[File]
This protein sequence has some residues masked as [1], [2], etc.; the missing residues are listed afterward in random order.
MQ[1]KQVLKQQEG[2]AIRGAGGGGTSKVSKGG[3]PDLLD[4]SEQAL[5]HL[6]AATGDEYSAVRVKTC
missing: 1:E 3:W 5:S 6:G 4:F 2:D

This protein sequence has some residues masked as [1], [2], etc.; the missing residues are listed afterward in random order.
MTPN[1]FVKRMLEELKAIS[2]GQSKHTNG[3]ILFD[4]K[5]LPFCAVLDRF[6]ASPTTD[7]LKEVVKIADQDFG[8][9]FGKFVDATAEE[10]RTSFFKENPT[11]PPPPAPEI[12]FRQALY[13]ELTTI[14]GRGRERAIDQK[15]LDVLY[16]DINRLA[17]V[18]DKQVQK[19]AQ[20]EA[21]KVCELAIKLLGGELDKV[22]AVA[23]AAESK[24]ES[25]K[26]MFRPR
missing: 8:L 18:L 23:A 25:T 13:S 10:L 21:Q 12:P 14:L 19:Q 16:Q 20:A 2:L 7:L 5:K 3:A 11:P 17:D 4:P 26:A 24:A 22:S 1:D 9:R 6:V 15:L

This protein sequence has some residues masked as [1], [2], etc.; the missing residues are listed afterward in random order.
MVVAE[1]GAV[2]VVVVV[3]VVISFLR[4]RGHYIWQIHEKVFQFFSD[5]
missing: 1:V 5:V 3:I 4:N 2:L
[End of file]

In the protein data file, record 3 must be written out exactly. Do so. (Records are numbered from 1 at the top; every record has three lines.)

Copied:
This protein sequence has some residues masked as [1], [2], etc.; the missing residues are listed afterward in random order.
MVVAE[1]GAV[2]VVVVV[3]VVISFLR[4]RGHYIWQIHEKVFQFFSD[5]
missing: 1:V 5:V 3:I 4:N 2:L